I think I'm a fairly lucky person. I've had my fair share of opportunities that seem to have nothing to do with anything but sheer luck. I'm not saying I don't have talents or abilities that people might find desirable but a lot of my blogging work and connections seem to have been complete flukes.
I have a feeling Saturday was that way, as well. I know I can write a cookbook or restaurant review fairly well, but to have been invited to meet with Chef Fabio Viviani was something I didn't think would happen again in my lifetime, much less right now in my career as a blogger.
Nonetheless, I leapt at the offer. Fabio has long been a favorite in our household and after meeting him at the NYCWFF in 2010 and reconnecting through emails and Twitter as he found his footing online, it just solidified the fact that I truly admired him.
I had the chance to sit with Fabio and discuss a few things with him about his newest cookbook, Fabio's Italian Kitchen
(due out April 23rd, Hyperion) and newest restaurant endeavor Siena Tavern
, in Chicago.
I couldn't stick to the usual questions, because I had so many for him and so little time. What I really wanted to do was ask him to tell his life story, but I had to try and stay in the present. So, my first question for him was, if he was so successful in Italy, why leave it all behind and come here? His answer surprised me, "I wasn't happy." He then said this, which explained it all very well, "Success is not measured by how much you have or how much money you make, but how happy you are." Indeed. So I asked him if he was happy now and he simply said, "Happy? Yes. Much happier than I was in Italy, but not fulfilled yet."
I think he's on the right track. I think leaving yourself open to be happier and more fulfilled just gives you the drive to succeed even further, which is another thing he pointed out. It's a person's drive to succeed that gets them there, but they have to be willing to take the steps and not just expect to be what they wanted to be immediately, "You can't climb a thousand step ladder in two steps."
Are you taking in here just how smart Fabio really is? He's goofy and funny and an endearing character on-screen, but it's his business sense, intelligence and drive to succeed that have taken him as far as he's gotten.
Did Top Chef help? "It got me there faster. It took something I was already on the path to and sped it up." I can see that after having the chance to speak with him face-to-face. He's tenacious and methodical about his career and it's taking him to great places.
I asked him how difficult it is to run restaurants so geographically distant from one another, pointing out that my perfectionist self would get in the way and want to be making sure every dish was done right before heading out the door. He said he has a good system in place for each restaurant and he knows how to delegate (something that even with 7 children I've not mastered yet). "This is the recipe for meatballs, make the meatballs! That's it." He also pointed out that it's a simple 5-hour flight and he can check in whenever he needs to.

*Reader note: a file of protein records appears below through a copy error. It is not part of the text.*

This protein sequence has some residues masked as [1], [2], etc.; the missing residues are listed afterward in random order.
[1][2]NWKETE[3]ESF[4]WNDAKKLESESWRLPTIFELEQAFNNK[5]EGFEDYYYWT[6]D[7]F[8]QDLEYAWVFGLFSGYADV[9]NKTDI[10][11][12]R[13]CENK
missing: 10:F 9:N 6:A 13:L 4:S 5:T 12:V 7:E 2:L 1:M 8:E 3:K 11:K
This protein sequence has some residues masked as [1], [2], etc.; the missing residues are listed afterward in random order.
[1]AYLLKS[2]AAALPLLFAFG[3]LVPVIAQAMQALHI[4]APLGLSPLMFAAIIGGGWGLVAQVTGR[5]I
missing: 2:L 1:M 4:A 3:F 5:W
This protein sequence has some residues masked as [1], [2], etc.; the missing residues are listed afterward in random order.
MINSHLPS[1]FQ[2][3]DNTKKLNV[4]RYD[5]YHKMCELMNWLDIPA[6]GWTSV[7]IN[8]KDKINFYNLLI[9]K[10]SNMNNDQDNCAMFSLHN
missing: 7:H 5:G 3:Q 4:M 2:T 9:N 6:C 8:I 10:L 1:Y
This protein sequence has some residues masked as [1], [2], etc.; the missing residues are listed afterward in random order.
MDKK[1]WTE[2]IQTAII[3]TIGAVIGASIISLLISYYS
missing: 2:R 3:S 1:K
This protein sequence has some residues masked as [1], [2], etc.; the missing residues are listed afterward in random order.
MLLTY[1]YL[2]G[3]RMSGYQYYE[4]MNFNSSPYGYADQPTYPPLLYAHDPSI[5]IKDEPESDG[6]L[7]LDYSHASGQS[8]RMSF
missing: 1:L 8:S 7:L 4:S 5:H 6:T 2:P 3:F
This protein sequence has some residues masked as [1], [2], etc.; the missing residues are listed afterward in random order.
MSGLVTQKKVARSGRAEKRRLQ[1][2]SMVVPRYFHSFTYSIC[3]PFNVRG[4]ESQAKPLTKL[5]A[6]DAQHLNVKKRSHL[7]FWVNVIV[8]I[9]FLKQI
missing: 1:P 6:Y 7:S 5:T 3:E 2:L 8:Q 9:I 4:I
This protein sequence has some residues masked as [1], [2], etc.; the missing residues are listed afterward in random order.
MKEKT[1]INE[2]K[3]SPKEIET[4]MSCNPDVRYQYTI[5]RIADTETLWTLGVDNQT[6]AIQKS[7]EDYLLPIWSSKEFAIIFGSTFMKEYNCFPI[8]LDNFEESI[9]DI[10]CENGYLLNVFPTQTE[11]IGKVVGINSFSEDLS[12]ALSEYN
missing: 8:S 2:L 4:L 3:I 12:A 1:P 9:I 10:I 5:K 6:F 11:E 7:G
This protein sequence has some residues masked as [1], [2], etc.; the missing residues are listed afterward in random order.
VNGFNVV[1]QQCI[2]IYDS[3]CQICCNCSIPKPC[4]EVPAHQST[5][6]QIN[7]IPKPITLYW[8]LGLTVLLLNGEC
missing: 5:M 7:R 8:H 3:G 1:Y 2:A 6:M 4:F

When asking about the new cookbook, I wondered how many recipes were mom and nonna's and how many were his. "Out of 150 plus recipes, I think 10 are mine!" Something I can tell he actually prides himself on. I pointed out a recipe for special gnocchi in the book I had a sneak-peek at and when I said, "They're baked! That's so much better for you." He told me, "We don't fry in my house there's never enough oil there to fry anything in. What's to fry?"
Which led me to the question I'd been waiting to ask. Fabio has worked with children and their families in an effort to get them to eat healthier for quite some time now and I wanted to know what his #1 tip to get children to eat healthier was and he said, "Lie to them." When I laughed out loud he said, "No, really. Sneak it in, hide it, lie. They never know what hit them." I wondered about how they would eat well later on if they didn't know what they were eating all along. How would they continue to make good choices? "Well, once they're old enough to understand, you let them in on it."
We talked about how the way parents eat affects the way their children eat and how children are more likely to eat something they helped make (which gave me a moment to show him my kids making pizza with me). He told me of a class with hundreds of children and parents in attendance and how, when he held up a soft drink can and asked, "Who knows what this is?" They ALL had hands up. But when he held up a head of celery and asked the same, he had only a few hands raised. "We're too disconnected from real food." I agreed and then we both said at the same time, "And kids have too many choices."
He told me, "When I was growing up, I never heard, 'What do you want to eat? What do you want for dinner?' Dinner was whatever was put in front of us!" I feel exactly the same way and many nights you'll hear me telling my own kids, "This is what's for dinner, eat it or you'll be hungry!" I think we can all use the lesson taught here: Get back to basics with food, limit processed foods and don't confuse kids with too many food choices.
I wish I'd had several more hours to talk to Fabio and ask questions, but I was off to work and he was off to an event that night, so we parted ways, he thanking me for coming to speak with him and me thanking him for the opportunity He really is one of the most personable celebrities I've had the pleasure to meet and I hope you'll take the time to get to know him yourself by following him along online on one or all of his venues.
You can find Fabio at:
Facebook: Fabio Viviani